Skip to main content

Image from Facebook

The RCMP says a disturbing video posted on the Internet that apparently shows the carcass of a deer being burned on a road in northern British Columbia doesn't warrant a police investigation.

"What occurred on that video, at this time, does not appear to be Criminal Code in nature and that's why we partnered with the B.C. Conservation office, and the SPCA. We felt it was in their jurisdiction under the Wildlife Act," said Constable Lesley Smith of the RCMP's North District.

The video, which was taken from a social media site in Dawson Creek and appears to have been shot on a cellphone, shows an indistinct object burning. The voice of an unidentified male, however, says it is the body of a deer that was run over and dragged down the road.

Story continues below advertisement

"It's a deer I just hit on the highway," the man says, laughing at times. "Drug it for a while. It's on fire now. Deer be warned."

Const. Smith said that even if the man is giving an accurate description of what happened, it wouldn't be a police matter.

"There's nothing criminal about it, under the Criminal Code. It's not a domestic animal, or what we refer to as a chattel, which is an animal on someone's property for work … there are definitions in the Criminal Code that have to be met in order for it to be a criminal offence," she said.

But Sergeant Shawn Brinsky, a South Peace conservation officer with the B.C. Ministry of Environment, told the Dawson Creek Daily News that there are possible violations of the Wildlife Act depicted in the video.

He said people need a proper permit to possess wildlife.

Sgt. Brinsky said the inquiry is just getting under way, however, and it was too soon to reach any conclusions.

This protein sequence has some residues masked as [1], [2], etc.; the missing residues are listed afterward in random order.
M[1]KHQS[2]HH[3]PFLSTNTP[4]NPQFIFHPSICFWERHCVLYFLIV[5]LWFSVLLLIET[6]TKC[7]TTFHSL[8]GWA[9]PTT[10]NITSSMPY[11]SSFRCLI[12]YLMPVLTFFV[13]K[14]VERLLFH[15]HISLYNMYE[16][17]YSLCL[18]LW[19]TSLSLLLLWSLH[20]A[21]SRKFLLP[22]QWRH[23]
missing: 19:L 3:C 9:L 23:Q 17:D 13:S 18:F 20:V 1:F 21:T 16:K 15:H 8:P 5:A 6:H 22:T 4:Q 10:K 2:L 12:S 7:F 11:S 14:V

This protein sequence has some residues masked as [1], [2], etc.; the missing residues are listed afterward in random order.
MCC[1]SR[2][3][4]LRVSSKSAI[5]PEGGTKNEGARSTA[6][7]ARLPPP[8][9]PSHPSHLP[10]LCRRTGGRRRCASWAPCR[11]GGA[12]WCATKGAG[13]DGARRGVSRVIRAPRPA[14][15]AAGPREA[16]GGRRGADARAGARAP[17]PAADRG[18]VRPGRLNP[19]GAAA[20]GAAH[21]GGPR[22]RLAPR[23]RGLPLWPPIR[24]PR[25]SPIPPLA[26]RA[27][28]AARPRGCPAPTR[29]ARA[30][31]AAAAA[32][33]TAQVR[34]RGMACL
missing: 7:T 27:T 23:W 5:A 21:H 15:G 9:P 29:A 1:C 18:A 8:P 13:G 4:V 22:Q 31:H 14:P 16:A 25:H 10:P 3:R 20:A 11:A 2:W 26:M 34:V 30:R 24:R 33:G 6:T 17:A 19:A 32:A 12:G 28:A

"It's still extremely early in the investigation," he said.

Story continues below advertisement

In a statement released Thursday, the Ministry of Environment said substantial fines could apply.

"There are potential offences of the Wildlife Act including unlawful possession of dead wildlife with a maximum penalty of up to $50,000 or term of imprisonment not exceeding six months or both," the government statement said.

Report an error Editorial code of conduct
Due to technical reasons, we have temporarily removed commenting from our articles. We hope to have this fixed soon. Thank you for your patience. If you are looking to give feedback on our new site, please send it along to feedback@globeandmail.com. If you want to write a letter to the editor, please forward to letters@globeandmail.com.

Welcome to The Globe and Mail’s comment community. This is a space where subscribers can engage with each other and Globe staff. Non-subscribers can read and sort comments but will not be able to engage with them in any way. Click here to subscribe.

If you would like to write a letter to the editor, please forward it to letters@globeandmail.com. Readers can also interact with The Globe on Facebook and Twitter .

Welcome to The Globe and Mail’s comment community. This is a space where subscribers can engage with each other and Globe staff. Non-subscribers can read and sort comments but will not be able to engage with them in any way. Click here to subscribe.

If you would like to write a letter to the editor, please forward it to letters@globeandmail.com. Readers can also interact with The Globe on Facebook and Twitter .

Welcome to The Globe and Mail’s comment community. This is a space where subscribers can engage with each other and Globe staff.

We aim to create a safe and valuable space for discussion and debate. That means:

  • Treat others as you wish to be treated
  • Criticize ideas, not people
  • Stay on topic
  • Avoid the use of toxic and offensive language
  • Flag bad behaviour

Comments that violate our community guidelines will be removed.

Read our community guidelines here

Discussion loading ...

Cannabis pro newsletter
To view this site properly, enable cookies in your browser. Read our privacy policy to learn more.
How to enable cookies